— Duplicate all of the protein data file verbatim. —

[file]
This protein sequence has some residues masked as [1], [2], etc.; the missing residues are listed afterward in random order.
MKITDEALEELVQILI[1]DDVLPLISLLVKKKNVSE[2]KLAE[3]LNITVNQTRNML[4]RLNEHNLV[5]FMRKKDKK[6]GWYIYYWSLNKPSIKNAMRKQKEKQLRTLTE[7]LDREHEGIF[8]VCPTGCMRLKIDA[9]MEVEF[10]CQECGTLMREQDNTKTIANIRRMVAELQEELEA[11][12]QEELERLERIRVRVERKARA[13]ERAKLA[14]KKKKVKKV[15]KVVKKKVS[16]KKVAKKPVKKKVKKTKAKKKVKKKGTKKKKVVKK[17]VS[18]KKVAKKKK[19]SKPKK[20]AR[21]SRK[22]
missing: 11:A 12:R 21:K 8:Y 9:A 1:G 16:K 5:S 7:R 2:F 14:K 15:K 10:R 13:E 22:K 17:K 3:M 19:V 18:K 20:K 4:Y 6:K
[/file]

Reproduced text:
This protein sequence has some residues masked as [1], [2], etc.; the missing residues are listed afterward in random order.
MKITDEALEELVQILI[1]DDVLPLISLLVKKKNVSE[2]KLAE[3]LNITVNQTRNML[4]RLNEHNLV[5]FMRKKDKK[6]GWYIYYWSLNKPSIKNAMRKQKEKQLRTLTE[7]LDREHEGIF[8]VCPTGCMRLKIDA[9]MEVEF[10]CQECGTLMREQDNTKTIANIRRMVAELQEELEA[11][12]QEELERLERIRVRVERKARA[13]ERAKLA[14]KKKKVKKV[15]KVVKKKVS[16]KKVAKKPVKKKVKKTKAKKKVKKKGTKKKKVVKK[17]VS[18]KKVAKKKK[19]SKPKK[20]AR[21]SRK[22]
missing: 11:A 12:R 21:K 8:Y 9:A 1:G 16:K 5:S 7:R 2:F 14:K 15:K 10:R 13:E 22:K 17:K 3:M 19:V 18:K 20:K 4:Y 6:K